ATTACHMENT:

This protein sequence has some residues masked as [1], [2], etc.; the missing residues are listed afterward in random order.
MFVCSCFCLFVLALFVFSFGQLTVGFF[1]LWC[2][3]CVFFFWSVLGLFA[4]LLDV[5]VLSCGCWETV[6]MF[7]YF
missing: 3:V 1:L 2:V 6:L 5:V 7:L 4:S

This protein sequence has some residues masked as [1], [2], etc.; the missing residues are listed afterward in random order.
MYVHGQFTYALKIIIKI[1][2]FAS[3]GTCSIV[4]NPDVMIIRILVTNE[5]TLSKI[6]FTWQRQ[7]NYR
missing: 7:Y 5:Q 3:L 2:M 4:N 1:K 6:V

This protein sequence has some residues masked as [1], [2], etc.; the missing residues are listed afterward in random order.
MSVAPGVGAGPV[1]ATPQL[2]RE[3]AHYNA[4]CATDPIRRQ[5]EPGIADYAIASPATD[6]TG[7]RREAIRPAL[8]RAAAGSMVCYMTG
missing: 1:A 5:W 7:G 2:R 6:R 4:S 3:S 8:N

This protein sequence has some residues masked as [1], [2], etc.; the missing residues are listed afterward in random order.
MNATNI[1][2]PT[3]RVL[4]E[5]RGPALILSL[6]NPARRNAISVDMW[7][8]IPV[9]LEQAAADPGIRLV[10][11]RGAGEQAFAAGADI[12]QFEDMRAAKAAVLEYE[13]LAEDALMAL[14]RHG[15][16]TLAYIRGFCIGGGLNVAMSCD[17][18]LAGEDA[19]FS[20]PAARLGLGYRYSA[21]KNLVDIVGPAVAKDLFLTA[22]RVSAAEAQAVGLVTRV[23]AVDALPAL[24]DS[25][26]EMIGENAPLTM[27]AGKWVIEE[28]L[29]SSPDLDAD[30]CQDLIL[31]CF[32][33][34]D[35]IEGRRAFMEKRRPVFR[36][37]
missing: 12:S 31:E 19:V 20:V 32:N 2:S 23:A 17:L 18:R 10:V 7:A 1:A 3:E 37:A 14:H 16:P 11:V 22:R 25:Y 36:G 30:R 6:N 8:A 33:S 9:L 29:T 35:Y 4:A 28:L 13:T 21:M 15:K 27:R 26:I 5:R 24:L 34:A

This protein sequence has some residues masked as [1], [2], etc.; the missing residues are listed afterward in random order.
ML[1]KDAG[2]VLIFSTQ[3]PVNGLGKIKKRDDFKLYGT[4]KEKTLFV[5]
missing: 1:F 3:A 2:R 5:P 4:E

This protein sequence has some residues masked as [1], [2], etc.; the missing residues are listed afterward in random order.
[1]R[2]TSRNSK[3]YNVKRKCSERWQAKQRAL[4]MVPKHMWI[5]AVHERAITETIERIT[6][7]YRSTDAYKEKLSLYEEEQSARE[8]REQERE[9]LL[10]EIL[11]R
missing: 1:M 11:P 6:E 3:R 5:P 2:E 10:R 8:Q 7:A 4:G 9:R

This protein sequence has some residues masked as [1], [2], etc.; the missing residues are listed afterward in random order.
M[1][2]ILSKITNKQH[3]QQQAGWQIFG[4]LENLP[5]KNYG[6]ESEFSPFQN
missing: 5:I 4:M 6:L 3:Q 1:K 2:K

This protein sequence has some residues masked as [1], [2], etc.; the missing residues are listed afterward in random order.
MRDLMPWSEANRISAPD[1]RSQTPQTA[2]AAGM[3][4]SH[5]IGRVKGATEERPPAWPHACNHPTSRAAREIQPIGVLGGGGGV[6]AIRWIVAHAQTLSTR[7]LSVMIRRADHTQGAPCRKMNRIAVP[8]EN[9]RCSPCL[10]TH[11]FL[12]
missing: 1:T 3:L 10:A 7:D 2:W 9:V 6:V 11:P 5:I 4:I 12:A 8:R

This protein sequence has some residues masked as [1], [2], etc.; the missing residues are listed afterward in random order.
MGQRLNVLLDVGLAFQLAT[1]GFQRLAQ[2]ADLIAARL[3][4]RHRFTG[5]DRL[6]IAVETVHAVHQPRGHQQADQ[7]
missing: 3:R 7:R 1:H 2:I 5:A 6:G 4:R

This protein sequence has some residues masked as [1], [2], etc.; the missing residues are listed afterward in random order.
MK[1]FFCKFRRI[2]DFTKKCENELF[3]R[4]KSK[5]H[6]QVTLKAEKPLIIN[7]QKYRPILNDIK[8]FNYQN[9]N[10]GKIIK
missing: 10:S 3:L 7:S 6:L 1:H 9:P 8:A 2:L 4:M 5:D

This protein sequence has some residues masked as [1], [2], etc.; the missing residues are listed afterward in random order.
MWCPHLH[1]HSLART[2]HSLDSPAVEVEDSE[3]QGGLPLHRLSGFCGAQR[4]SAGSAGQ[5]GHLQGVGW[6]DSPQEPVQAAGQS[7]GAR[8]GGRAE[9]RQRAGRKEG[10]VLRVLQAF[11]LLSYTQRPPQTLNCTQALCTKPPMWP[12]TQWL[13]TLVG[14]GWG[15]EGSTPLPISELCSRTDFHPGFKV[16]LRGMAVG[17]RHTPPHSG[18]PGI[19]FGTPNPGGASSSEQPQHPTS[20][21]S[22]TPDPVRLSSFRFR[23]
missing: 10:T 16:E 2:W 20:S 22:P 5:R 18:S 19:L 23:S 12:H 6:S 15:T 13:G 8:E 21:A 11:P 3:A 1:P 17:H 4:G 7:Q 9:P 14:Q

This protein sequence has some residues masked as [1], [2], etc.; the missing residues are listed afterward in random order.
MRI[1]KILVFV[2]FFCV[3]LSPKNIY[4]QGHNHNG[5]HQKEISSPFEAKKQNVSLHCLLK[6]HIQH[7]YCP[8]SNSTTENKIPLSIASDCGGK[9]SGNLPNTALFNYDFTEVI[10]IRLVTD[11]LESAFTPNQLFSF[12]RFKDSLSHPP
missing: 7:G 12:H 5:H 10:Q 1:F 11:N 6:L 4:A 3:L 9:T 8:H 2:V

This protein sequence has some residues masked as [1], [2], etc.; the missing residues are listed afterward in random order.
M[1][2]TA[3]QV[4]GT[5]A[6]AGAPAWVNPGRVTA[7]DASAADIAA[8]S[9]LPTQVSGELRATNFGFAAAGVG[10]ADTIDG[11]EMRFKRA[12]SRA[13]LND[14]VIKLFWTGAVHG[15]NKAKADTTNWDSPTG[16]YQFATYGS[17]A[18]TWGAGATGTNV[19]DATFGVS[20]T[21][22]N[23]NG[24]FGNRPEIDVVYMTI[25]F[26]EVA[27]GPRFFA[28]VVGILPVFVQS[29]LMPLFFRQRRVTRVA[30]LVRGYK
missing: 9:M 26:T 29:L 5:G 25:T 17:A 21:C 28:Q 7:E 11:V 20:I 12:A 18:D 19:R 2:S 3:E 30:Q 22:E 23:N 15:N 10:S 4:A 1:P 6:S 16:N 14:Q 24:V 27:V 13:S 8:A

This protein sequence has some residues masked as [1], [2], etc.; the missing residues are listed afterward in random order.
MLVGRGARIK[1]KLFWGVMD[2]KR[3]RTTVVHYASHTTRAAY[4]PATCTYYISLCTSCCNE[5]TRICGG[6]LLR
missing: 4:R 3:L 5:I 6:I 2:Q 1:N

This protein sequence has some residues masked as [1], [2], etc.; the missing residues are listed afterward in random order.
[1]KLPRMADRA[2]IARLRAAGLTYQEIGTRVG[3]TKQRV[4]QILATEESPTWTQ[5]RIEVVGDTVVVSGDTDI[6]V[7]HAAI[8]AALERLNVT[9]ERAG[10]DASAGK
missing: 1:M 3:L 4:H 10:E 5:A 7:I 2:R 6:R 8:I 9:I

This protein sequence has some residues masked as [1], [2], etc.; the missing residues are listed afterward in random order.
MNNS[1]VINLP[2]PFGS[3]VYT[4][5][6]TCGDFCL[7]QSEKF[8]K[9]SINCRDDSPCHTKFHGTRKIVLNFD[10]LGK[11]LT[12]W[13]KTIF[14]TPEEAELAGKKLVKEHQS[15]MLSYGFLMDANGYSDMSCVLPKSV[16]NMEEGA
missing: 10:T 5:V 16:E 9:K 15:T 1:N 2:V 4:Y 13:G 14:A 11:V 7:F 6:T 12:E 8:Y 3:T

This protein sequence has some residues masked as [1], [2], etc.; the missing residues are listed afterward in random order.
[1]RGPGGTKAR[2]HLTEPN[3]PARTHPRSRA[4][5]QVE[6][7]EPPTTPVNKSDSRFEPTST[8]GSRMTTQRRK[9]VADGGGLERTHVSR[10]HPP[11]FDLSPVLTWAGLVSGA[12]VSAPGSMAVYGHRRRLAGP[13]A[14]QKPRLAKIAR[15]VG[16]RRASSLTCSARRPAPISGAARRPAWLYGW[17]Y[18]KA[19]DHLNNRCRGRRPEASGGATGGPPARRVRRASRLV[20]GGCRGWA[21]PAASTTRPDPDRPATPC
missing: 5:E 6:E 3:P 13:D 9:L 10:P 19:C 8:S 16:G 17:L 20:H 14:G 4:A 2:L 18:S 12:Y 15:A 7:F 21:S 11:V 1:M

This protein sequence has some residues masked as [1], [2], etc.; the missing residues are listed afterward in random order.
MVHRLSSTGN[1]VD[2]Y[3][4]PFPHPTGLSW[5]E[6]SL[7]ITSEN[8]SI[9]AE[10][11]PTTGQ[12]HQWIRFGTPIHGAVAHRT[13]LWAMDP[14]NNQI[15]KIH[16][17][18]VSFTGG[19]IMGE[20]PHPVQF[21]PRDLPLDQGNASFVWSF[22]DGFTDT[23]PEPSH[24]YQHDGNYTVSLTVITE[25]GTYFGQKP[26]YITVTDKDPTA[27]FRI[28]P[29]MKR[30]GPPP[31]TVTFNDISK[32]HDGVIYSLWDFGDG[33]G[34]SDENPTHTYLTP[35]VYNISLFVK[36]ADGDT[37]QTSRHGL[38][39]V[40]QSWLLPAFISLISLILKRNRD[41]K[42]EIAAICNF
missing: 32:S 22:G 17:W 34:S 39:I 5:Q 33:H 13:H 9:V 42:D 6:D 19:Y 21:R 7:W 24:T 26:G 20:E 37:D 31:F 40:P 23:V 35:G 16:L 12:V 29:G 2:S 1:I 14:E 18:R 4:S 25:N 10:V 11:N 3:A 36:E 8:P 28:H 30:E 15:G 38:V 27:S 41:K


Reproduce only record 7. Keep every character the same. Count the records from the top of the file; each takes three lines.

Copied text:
This protein sequence has some residues masked as [1], [2], etc.; the missing residues are listed afterward in random order.
M[1][2]ILSKITNKQH[3]QQQAGWQIFG[4]LENLP[5]KNYG[6]ESEFSPFQN
missing: 5:I 4:M 6:L 3:Q 1:K 2:K